I am most interested in using the newest advances in engineering (i.e. underwater camera systems for studying plankton) and data analysis (including deep learning and machine learning) to study the ocean and plankton ecology. In our current projects at the Hatfield Marine Science Center Plankton Ecology Lab we collect hundreds of millions to several billions of plankton images over a few weeks, using the ISIIS imager. While these billions of images have to be analyzed and automatically identified using vast computational resources which in itself is at the cutting edge of data science and oceanography, these new types of data (i.e., plankton distributions at centimeters to 1 m vertical resolution and over undulating transects of up to 100 km) give us the ability to tackle many ecological questions from new angles, and also open up completely new possibilities. One of my favorite things to do apart from just playing with those data, is visualizing it. For that I use a combination of ggplot2 in R, plot.ly as well as Grafana.
For my PhD I worked on plankton ecology in the Canadian Arctic. Based on images from the LOKI underwater imaging system I developed an automatic identification model, utilizing machine learning. I then used automatically identified data to study diel vertical migration, seasonal vertical migration, individual lipid content of copepods, and how these features are coupled.
Prior to studying at Université Laval for my PhD I worked at the University of Alaska Fairbanks under Prof. Falk Huettmann where I started to develop my interest for machine learning algorithms and applying them to ecological questions. I started working on predicting mossy habitats on Haida Gwaii, BC, Canada which are invaluable for marbled murrelets (Brachyramphus marmoratus) as nesting sites. I then went on to write my actual M.Sc. thesis on predicting vertical and horizontal zooplankton distribution into the future. This was accomplished by analyzing a vast pan-Arctic dataset of physical oceanography parameters provided by Prof. Igor Polyakov and predicting oceanographic layers such as the mixed layer depth into the future. Using those layers as well as future data from the Canadian Earth System Model (CanESM2) RCP85 on chlorophyll concentration and similar I predicted various zooplankton features (e.g. preferred depth distribution, presence/absence) into the year 2100. For the modeling, the machine learning algorithms RandomForest and TreeNet were used.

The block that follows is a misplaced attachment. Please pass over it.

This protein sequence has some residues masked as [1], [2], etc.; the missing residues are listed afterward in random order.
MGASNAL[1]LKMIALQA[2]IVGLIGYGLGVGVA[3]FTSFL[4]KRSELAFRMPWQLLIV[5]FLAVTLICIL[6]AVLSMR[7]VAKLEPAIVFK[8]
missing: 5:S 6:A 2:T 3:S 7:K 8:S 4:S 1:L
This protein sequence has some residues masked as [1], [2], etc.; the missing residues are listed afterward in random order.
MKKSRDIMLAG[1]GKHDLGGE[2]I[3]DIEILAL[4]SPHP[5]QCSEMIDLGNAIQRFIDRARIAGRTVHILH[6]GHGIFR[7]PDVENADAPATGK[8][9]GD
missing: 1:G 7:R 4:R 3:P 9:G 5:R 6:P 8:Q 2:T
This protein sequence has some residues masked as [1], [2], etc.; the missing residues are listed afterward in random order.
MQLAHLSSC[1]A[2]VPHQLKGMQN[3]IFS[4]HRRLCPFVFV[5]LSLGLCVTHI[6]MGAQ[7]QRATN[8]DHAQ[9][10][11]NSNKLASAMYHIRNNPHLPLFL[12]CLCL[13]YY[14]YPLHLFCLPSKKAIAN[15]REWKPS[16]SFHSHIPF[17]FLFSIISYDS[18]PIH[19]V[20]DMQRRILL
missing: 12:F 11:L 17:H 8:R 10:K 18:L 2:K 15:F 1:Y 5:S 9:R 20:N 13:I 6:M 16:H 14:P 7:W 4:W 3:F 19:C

I am generally interested in sea- and landscapes and how man-made disturbances affect them.
Below you can see a 2018 presentation on one of our projects as well as some other examples of past and present research.